Plans are underway to ask for a legal mandate to install radio communications devices in all new cars, starting around 2020. These radios would do "vehicle to vehicle" (v2v) and vehicle to infrastructure communication using a wifi-derived protocol called DSRC.
Waymo (Google) has announced a pilot project in Phoenix offering a full ride service, with daily use, in their new minivans. Members of the public can sign up -- the link is sure to be overwhelmed with applicants, but it has videos and more details -- and some families are already participating. There's also a Waymo Blog post. I was in Phoenix this morning as it turns out, but to tell real estate developers about robocars, not for this.
There are several things notable about Waymo's pilot:
- They are attempting to cover a large area -- they claim twice the size of San Francisco, or 90 square miles. That's a lot. It's enough to cover the vast majority of trips for some pilot users. In other words, this is the first pilot which can test what it's like to offer a "car replacement."
- They are pushing at families, which means even moving children, including those not of driving age. The mother in the video expects to use it to send some children to activities. While I am sure there will be safety drivers watching over things, trusting children to the vehicles is a big milestone. Google's safety record (with safety drivers) suggests this is actually a very safe choice for the parents, but there is emotion over trusting children to robots (other than the ones that go up and down shafts in buildings.)
- In the videos, they are acting like there are no safety drivers, but there surely are, for legal reasons as well as safety.
- They are using the Pacifia minivans. The Firefly bubble cars are too slow for anything but neighbourhood operation. The minivans feature motorized doors, a feature which, though minor and commonplace, meets the image of what you want from a self-driving car.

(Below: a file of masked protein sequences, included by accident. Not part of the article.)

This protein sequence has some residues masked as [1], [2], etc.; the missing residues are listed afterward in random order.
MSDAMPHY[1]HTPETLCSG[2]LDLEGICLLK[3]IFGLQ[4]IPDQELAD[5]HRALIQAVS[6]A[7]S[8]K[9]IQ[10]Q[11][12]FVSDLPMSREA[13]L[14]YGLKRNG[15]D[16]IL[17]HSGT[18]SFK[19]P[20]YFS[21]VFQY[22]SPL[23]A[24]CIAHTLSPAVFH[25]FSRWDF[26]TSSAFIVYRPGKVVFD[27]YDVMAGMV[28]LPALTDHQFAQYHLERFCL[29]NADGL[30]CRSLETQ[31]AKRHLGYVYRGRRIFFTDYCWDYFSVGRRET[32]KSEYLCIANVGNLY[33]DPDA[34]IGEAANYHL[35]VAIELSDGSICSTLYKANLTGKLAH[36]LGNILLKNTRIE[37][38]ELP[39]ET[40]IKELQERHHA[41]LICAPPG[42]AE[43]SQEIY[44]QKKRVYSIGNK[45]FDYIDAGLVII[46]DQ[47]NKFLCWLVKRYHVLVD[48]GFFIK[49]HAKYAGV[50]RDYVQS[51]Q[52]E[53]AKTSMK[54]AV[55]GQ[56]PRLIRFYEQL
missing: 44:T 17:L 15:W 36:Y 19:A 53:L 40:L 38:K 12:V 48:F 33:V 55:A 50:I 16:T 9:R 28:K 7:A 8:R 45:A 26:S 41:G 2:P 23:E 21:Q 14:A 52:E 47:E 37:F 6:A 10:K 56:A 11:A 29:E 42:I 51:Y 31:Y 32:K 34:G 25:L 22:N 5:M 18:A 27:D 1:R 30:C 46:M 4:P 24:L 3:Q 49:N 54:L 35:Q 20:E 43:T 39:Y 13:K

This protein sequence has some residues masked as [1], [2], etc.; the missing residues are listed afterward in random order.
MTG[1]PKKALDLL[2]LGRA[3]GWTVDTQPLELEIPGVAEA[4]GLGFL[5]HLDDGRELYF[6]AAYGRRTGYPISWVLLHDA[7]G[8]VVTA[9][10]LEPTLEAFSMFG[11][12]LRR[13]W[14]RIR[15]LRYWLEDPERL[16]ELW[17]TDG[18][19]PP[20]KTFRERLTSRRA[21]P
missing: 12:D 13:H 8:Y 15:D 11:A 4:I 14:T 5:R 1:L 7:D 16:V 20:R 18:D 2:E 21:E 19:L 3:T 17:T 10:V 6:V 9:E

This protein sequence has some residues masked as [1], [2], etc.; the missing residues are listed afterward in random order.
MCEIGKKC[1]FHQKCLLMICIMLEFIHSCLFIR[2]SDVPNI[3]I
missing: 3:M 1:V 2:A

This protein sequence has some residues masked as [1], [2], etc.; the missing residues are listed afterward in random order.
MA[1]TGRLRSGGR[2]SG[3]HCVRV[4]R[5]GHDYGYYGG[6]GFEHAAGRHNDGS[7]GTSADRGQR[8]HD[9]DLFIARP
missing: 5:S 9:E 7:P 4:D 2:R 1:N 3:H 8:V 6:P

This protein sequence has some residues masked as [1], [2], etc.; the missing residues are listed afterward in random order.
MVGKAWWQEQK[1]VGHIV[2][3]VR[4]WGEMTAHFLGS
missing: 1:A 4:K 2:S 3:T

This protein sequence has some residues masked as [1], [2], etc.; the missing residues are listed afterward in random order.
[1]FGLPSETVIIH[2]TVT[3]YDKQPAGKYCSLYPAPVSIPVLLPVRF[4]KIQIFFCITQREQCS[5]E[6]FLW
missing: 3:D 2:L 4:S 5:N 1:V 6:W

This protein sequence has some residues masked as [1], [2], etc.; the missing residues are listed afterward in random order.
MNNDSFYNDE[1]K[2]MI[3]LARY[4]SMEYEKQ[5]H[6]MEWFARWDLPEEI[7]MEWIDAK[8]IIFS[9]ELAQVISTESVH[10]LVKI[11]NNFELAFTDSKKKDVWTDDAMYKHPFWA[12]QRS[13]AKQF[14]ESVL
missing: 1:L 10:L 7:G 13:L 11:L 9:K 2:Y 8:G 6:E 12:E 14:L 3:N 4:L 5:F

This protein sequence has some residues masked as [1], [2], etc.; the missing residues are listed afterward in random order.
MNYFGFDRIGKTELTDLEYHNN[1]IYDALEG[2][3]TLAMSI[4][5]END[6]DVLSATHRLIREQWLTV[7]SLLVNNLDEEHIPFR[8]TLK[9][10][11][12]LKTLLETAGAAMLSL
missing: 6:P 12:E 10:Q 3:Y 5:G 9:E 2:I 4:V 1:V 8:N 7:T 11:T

Apple is in the game
There has been much speculation recently because of some departures from Apple's car team that they had given up. In fact, last week they applied for self-driving car test plates for California. I never thought they had left the game.
A new report from Navigant Research includes the chart shown below, ranking various teams on the race to robocar deployment. It's causing lots of press headlines about how Ford is the top company and companies like Google and Uber are far behind.
I elected not to buy the $3800 report, but based on the summary I believe their conclusions are ill founded to say the least.
Recently we've seen a series of startups arise hoping to make robocars with just computer vision, along with radar. That includes recently unstealthed AutoX, the off-again, on-again efforts of comma.ai and at the non-startup end, the dedication of Tesla to not use LIDAR because it wants to sell cars today, before LIDARs can be bought at automotive quantities and prices.
California has published updated draft regulations for robocars whose most notable new feature is rules for testing and operating unmanned cars, including cars which have no steering wheel, such as Google, Navya, Zoox and others have designed.